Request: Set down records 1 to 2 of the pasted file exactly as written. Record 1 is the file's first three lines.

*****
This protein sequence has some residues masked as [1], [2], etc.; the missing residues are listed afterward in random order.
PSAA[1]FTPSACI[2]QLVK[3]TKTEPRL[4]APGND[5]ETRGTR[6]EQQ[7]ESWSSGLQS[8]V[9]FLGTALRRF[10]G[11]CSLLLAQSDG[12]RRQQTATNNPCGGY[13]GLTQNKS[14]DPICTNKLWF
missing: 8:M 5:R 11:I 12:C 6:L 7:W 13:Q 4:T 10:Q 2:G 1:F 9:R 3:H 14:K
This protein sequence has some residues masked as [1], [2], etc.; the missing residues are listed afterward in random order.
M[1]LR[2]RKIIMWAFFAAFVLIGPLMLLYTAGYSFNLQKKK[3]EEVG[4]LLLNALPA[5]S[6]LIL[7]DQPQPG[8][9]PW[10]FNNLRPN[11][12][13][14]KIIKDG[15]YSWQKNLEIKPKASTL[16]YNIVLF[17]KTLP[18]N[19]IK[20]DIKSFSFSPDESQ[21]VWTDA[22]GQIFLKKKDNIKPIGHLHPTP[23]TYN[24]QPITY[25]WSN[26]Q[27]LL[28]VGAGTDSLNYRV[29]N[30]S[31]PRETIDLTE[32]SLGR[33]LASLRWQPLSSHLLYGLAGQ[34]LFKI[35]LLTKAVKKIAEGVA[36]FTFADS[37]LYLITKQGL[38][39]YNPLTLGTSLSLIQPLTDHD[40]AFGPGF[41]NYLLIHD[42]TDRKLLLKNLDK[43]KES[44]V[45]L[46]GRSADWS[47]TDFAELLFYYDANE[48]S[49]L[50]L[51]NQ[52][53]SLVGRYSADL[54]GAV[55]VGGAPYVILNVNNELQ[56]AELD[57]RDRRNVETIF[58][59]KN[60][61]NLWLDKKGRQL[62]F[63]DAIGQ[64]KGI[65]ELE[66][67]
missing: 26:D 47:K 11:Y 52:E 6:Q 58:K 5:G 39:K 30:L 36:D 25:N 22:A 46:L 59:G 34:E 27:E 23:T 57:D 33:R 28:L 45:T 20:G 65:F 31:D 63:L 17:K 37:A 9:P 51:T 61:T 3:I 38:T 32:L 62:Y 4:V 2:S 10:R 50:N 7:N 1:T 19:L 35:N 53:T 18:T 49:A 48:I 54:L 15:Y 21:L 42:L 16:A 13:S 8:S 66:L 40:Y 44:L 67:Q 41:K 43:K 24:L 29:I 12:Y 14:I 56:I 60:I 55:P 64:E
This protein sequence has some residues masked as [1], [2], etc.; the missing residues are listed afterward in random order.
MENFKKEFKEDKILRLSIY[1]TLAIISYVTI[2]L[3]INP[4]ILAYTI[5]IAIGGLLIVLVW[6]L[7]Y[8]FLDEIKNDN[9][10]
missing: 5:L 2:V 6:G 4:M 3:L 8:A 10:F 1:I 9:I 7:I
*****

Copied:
This protein sequence has some residues masked as [1], [2], etc.; the missing residues are listed afterward in random order.
PSAA[1]FTPSACI[2]QLVK[3]TKTEPRL[4]APGND[5]ETRGTR[6]EQQ[7]ESWSSGLQS[8]V[9]FLGTALRRF[10]G[11]CSLLLAQSDG[12]RRQQTATNNPCGGY[13]GLTQNKS[14]DPICTNKLWF
missing: 8:M 5:R 11:I 12:C 6:L 7:W 13:Q 4:T 10:Q 2:G 1:F 9:R 3:H 14:K
This protein sequence has some residues masked as [1], [2], etc.; the missing residues are listed afterward in random order.
M[1]LR[2]RKIIMWAFFAAFVLIGPLMLLYTAGYSFNLQKKK[3]EEVG[4]LLLNALPA[5]S[6]LIL[7]DQPQPG[8][9]PW[10]FNNLRPN[11][12][13][14]KIIKDG[15]YSWQKNLEIKPKASTL[16]YNIVLF[17]KTLP[18]N[19]IK[20]DIKSFSFSPDESQ[21]VWTDA[22]GQIFLKKKDNIKPIGHLHPTP[23]TYN[24]QPITY[25]WSN[26]Q[27]LL[28]VGAGTDSLNYRV[29]N[30]S[31]PRETIDLTE[32]SLGR[33]LASLRWQPLSSHLLYGLAGQ[34]LFKI[35]LLTKAVKKIAEGVA[36]FTFADS[37]LYLITKQGL[38][39]YNPLTLGTSLSLIQPLTDHD[40]AFGPGF[41]NYLLIHD[42]TDRKLLLKNLDK[43]KES[44]V[45]L[46]GRSADWS[47]TDFAELLFYYDANE[48]S[49]L[50]L[51]NQ[52][53]SLVGRYSADL[54]GAV[55]VGGAPYVILNVNNELQ[56]AELD[57]RDRRNVETIF[58][59]KN[60][61]NLWLDKKGRQL[62]F[63]DAIGQ[64]KGI[65]ELE[66][67]
missing: 26:D 47:K 11:Y 52:E 6:Q 58:K 5:G 39:K 30:L 36:D 25:N 22:A 46:L 59:G 34:E 27:E 23:T 57:D 33:R 28:L 45:T 20:G 65:F 31:D 63:L 17:K 37:A 9:P 51:T 61:T 3:I 38:T 32:L 62:Y 4:V 2:S 10:R 50:N 7:N 1:T 19:L 35:N 53:T 18:T 49:A 48:I 54:L 15:Y 21:L 42:L 16:A 13:S 8:S 66:L 40:Y 44:L 67:Q 41:K 43:K 24:L 29:I 12:Y 14:I 56:I 60:I 55:P 64:E